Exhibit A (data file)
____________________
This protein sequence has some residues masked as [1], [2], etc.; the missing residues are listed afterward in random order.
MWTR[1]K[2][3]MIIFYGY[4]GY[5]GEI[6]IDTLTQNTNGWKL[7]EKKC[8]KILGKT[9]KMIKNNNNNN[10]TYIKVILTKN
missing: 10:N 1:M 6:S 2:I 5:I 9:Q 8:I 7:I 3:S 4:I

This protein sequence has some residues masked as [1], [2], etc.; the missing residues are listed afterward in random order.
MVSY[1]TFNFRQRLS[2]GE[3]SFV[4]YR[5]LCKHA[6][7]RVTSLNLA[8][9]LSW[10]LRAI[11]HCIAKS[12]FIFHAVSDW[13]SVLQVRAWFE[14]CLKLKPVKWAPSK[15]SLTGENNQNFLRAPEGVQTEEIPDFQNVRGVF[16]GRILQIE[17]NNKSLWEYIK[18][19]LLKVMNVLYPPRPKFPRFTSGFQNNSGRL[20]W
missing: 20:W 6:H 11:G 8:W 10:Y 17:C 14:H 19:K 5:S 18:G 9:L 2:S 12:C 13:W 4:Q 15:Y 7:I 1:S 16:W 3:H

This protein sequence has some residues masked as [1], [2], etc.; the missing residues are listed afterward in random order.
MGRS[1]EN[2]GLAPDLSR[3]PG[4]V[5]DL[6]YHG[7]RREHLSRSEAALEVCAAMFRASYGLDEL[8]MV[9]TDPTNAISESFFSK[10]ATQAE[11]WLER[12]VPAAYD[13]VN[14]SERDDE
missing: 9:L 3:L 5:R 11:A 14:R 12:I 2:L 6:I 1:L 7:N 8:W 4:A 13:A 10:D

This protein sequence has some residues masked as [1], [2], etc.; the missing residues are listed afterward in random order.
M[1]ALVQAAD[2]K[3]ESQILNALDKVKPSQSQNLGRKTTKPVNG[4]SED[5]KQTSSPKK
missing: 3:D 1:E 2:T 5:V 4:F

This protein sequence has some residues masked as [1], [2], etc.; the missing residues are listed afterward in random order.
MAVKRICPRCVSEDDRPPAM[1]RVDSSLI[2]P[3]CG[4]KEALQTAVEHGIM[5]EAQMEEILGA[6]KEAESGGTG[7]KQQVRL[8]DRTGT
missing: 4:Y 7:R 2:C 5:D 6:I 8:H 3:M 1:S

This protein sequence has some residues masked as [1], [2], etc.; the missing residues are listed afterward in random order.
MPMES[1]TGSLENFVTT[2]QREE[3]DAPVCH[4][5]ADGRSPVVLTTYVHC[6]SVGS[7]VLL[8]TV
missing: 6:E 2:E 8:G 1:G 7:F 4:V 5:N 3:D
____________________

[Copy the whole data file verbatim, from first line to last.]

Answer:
This protein sequence has some residues masked as [1], [2], etc.; the missing residues are listed afterward in random order.
MWTR[1]K[2][3]MIIFYGY[4]GY[5]GEI[6]IDTLTQNTNGWKL[7]EKKC[8]KILGKT[9]KMIKNNNNNN[10]TYIKVILTKN
missing: 10:N 1:M 6:S 2:I 5:I 9:Q 8:I 7:I 3:S 4:I

This protein sequence has some residues masked as [1], [2], etc.; the missing residues are listed afterward in random order.
MVSY[1]TFNFRQRLS[2]GE[3]SFV[4]YR[5]LCKHA[6][7]RVTSLNLA[8][9]LSW[10]LRAI[11]HCIAKS[12]FIFHAVSDW[13]SVLQVRAWFE[14]CLKLKPVKWAPSK[15]SLTGENNQNFLRAPEGVQTEEIPDFQNVRGVF[16]GRILQIE[17]NNKSLWEYIK[18][19]LLKVMNVLYPPRPKFPRFTSGFQNNSGRL[20]W
missing: 20:W 6:H 11:G 8:W 10:Y 17:C 14:H 19:K 5:S 18:G 9:L 2:S 12:C 13:W 4:Q 15:Y 7:I 1:S 16:W 3:H

This protein sequence has some residues masked as [1], [2], etc.; the missing residues are listed afterward in random order.
MGRS[1]EN[2]GLAPDLSR[3]PG[4]V[5]DL[6]YHG[7]RREHLSRSEAALEVCAAMFRASYGLDEL[8]MV[9]TDPTNAISESFFSK[10]ATQAE[11]WLER[12]VPAAYD[13]VN[14]SERDDE
missing: 9:L 3:L 5:R 11:A 14:R 12:I 2:L 6:I 1:L 7:N 8:W 4:A 13:A 10:D

This protein sequence has some residues masked as [1], [2], etc.; the missing residues are listed afterward in random order.
M[1]ALVQAAD[2]K[3]ESQILNALDKVKPSQSQNLGRKTTKPVNG[4]SED[5]KQTSSPKK
missing: 3:D 1:E 2:T 5:V 4:F

This protein sequence has some residues masked as [1], [2], etc.; the missing residues are listed afterward in random order.
MAVKRICPRCVSEDDRPPAM[1]RVDSSLI[2]P[3]CG[4]KEALQTAVEHGIM[5]EAQMEEILGA[6]KEAESGGTG[7]KQQVRL[8]DRTGT
missing: 4:Y 7:R 2:C 5:D 6:I 8:H 3:M 1:S

This protein sequence has some residues masked as [1], [2], etc.; the missing residues are listed afterward in random order.
MPMES[1]TGSLENFVTT[2]QREE[3]DAPVCH[4][5]ADGRSPVVLTTYVHC[6]SVGS[7]VLL[8]TV
missing: 6:E 2:E 8:G 1:G 7:F 4:V 5:N 3:D